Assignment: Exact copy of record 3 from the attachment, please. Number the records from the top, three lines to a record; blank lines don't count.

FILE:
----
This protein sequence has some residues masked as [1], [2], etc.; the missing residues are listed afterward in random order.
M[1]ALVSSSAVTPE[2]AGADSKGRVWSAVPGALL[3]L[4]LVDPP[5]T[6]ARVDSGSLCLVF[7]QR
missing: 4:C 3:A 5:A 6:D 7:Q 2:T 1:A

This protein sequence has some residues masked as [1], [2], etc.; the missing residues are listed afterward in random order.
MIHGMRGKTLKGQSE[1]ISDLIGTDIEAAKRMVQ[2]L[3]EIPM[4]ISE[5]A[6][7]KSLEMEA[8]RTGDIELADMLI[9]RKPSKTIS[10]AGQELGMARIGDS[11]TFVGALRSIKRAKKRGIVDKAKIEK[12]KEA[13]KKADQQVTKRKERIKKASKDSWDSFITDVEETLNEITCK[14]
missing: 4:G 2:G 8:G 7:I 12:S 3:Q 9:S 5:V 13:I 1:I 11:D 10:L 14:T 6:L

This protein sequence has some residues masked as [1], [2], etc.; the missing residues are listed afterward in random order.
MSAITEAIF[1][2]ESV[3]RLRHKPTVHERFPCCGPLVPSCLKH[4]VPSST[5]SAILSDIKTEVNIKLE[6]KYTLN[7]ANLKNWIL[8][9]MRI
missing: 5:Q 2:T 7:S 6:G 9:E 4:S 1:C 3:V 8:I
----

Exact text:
This protein sequence has some residues masked as [1], [2], etc.; the missing residues are listed afterward in random order.
MSAITEAIF[1][2]ESV[3]RLRHKPTVHERFPCCGPLVPSCLKH[4]VPSST[5]SAILSDIKTEVNIKLE[6]KYTLN[7]ANLKNWIL[8][9]MRI
missing: 5:Q 2:T 7:S 6:G 9:E 4:S 1:C 3:V 8:I